There are no studies of that sort. They only use perfectly healthy children as test subjects for any and all vaccines. Never a child with diabetes or any other disease. So the dr would have nothing to back up whatever he would be telling the mother (although I am sure he would say "definitely" get the shots, the more the better...bla bla... ).

Just thought you should know this.

The following is from Albert Einstein:

"Examine the decisions you’ve made in your life. When you’ve acted on pure intuition and a gut ‘knowingness’ you’ve enjoyed good results!"

“The intuitive mind is a sacred gift and the rational mind is a faithful servant. We have created a society that honors the servant and has forgotten the gift.”
post #7 of 89
Quote:
Originally Posted by Gitti View Post
Would you also discuss with her dr the implications of getting the vaccines for a child with diabetes?

There are no studies of that sort. They only use perfectly healthy children as test subjects for any and all vaccines. Never a child with diabetes or any other disease. So the dr would have nothing to back up whatever he would be telling the mother (although I am sure he would say "definitely" get the shots, the more the better...bla bla... ).

Just thought you should know this.
Gitti - do you or your child have diabetes?
I ask because the decision to vaccinate for flu is a very complicated one when it comes to handling diabetes. There is a real, immediate risk of severe complications when it comes to contracting the flu when you are dealing with diabetes. And so while we choose not to vaccinate, and we probably agree on vaccines in general, what I personally, previously thought were cut and dried decisions pre-diagnosis become much more challenging with Diabetes in the picture.

OP - I think this will come down to a few things: your instinct, how your daughter is doing (if she's honeymooning you will have an easier time managing sick days than if she's not), how much flexibility there is in your life to hunker down, what other risk factors are at play, etc.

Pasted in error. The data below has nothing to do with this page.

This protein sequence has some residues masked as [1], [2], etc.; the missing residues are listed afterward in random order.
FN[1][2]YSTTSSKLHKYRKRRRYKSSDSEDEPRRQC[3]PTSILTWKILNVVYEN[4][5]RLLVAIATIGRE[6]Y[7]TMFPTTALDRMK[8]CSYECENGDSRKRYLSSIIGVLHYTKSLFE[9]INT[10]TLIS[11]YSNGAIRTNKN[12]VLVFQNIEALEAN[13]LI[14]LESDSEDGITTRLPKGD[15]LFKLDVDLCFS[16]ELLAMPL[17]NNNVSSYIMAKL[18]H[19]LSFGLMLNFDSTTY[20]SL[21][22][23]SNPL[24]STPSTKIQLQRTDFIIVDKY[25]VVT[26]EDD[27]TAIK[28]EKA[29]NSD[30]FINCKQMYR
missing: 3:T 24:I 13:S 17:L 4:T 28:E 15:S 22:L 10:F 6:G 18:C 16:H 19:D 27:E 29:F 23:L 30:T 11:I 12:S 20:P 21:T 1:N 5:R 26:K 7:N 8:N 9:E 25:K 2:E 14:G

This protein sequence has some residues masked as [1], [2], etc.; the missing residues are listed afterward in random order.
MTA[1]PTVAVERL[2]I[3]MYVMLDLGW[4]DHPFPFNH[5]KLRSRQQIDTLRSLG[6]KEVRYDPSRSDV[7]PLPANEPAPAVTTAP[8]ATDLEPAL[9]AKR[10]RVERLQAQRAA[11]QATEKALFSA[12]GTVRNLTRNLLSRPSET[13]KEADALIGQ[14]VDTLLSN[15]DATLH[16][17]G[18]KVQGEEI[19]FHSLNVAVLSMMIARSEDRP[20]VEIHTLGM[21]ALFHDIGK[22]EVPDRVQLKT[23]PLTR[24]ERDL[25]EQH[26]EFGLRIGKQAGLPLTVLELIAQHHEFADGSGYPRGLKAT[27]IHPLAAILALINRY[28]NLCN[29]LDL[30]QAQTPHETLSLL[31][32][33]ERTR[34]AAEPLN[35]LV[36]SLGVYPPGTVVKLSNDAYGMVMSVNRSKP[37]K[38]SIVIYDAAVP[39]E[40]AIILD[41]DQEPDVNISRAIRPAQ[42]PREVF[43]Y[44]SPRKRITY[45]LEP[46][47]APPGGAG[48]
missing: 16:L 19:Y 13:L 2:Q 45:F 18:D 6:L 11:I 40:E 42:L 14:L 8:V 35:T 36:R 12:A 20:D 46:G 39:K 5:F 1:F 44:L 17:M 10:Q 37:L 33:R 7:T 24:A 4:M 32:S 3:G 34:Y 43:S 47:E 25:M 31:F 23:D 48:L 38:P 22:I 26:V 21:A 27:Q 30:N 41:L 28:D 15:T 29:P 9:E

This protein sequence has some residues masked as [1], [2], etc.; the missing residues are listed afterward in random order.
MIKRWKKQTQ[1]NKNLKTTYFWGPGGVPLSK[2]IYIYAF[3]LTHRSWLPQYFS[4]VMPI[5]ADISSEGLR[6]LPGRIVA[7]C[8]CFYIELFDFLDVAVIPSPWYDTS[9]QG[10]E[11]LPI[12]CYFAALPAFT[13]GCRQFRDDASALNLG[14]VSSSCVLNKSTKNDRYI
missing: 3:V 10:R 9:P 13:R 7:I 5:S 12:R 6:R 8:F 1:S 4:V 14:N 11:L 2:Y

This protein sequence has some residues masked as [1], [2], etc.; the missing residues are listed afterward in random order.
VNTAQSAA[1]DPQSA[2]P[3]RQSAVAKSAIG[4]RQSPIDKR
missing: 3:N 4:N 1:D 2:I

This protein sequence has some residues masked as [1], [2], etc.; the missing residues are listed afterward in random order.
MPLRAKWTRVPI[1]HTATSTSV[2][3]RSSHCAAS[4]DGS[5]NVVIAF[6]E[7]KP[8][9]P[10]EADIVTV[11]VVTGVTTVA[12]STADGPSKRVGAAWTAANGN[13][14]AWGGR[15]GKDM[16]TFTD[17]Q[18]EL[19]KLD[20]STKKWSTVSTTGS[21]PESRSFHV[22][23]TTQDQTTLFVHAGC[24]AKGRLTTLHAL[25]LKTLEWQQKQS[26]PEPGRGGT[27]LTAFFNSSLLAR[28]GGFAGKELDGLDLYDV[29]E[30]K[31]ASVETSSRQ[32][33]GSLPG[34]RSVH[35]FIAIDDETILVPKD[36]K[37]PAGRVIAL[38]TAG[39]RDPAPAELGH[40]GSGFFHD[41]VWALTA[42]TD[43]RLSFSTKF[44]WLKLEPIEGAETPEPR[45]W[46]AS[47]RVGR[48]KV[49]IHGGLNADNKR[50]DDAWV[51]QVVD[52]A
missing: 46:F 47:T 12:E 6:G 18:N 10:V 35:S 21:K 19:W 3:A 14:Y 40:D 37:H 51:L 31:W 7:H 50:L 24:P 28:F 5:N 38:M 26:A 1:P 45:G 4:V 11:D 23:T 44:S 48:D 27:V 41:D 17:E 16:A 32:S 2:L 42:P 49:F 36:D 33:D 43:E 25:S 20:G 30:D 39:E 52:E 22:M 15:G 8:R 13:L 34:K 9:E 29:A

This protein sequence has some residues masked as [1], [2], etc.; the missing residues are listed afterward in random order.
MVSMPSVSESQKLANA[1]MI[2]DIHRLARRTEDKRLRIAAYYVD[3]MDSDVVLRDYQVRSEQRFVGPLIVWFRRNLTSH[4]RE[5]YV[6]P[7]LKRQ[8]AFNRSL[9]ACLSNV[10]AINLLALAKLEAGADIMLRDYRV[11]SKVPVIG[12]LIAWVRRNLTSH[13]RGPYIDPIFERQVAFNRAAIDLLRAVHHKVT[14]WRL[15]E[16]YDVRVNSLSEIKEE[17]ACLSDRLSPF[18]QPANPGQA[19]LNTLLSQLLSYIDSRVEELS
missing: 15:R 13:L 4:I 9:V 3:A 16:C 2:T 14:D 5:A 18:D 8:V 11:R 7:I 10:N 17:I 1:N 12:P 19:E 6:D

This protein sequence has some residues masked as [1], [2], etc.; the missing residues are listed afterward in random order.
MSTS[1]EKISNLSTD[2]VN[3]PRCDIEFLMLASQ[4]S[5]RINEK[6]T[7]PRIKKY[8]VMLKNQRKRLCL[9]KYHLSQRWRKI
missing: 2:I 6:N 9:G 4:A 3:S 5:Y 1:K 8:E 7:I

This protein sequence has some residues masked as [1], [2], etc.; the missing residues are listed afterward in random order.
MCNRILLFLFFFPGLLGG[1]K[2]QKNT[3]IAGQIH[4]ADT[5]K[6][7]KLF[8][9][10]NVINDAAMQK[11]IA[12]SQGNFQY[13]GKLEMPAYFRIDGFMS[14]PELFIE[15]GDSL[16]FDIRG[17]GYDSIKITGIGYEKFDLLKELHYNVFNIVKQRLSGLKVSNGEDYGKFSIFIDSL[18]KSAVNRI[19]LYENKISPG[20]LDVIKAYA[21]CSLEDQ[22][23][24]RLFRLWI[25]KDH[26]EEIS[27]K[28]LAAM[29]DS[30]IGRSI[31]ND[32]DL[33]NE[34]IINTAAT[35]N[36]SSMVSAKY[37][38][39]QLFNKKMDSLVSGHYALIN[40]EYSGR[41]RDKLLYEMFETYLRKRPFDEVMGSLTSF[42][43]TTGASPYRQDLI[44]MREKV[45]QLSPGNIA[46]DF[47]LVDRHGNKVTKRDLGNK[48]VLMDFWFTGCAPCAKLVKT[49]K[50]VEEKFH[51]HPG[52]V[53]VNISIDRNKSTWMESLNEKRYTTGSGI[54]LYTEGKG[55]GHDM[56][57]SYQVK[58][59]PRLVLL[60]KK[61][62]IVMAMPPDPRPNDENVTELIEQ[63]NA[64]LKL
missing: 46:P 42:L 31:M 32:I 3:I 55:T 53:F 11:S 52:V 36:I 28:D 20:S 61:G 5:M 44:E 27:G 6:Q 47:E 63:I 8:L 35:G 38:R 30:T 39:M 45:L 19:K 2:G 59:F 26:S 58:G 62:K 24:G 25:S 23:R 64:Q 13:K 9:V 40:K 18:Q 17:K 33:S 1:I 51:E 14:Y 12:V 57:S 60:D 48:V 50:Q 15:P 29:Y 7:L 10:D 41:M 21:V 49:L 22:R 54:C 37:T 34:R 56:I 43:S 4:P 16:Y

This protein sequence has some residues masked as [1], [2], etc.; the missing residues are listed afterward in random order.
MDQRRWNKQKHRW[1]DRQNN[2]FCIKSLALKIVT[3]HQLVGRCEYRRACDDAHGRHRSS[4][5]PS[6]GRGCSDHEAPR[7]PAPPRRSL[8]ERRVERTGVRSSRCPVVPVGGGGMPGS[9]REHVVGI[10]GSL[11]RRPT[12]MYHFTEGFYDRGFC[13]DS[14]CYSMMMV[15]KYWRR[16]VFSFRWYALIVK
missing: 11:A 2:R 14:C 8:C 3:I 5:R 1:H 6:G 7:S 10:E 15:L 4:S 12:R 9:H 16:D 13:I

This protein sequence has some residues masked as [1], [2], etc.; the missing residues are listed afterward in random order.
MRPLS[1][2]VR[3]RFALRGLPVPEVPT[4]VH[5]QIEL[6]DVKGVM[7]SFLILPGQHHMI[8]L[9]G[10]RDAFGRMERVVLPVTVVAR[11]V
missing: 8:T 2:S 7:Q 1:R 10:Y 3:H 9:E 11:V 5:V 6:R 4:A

One of the most challenging things for me as a parent of a child with diabetes is finding reliable non-hysterical information that gives me the real risks for my decisions. We have a fabulous naturopath and a family doctor who have been a huge help. But it is still a struggle to make these sorts of decisions.

Hang in there - what you are experiencing is normal. It can be overwhelming but it gets better and you and your family will adjust to a new normal. Diabetes can be hard - but it also brings its own gifts.
post #8 of 89
Quote:
Originally Posted by Karenwith4 View Post
There is a real, immediate risk of severe complications when it comes to contracting the flu when you are dealing with diabetes.
The risk are at least the same with the flu vaccine.
Then it all boils down to:
a. inject the flu shot and bringing the risk about immediately
b.take a chance with maybe getting the flu

I, personally, would alway come down on the side of nature (not to vaccinate). The child may not get the flu at all, ever.
post #9 of 89
Thread Starter 
Hello Everyone,

Thank you for your support and information. My daughter is doing very well so far and we seem to be adjusting ok- although grocery shopping today took a really long time. Karen, I appreciate your thoughts and your experience- I know I have a lot to consider and you brought up some points I had'nt thought of- so thank you. I have been pretty anti vax for so long I never expected that an event would come along and make me consider them- it is odd. Gitti- I appreciate the links I will def read them- I am information hungry right now. We have not had our first out of hosp visit with the doc yet so I'd like to arm myself before that. Thank you again- I really appreciate all of the info and opinions.
post #10 of 89
Quote:
Originally Posted by Gitti View Post
The risk are at least the same with the flu vaccine.
Then it all boils down to:
a. inject the flu shot and bringing the risk about immediately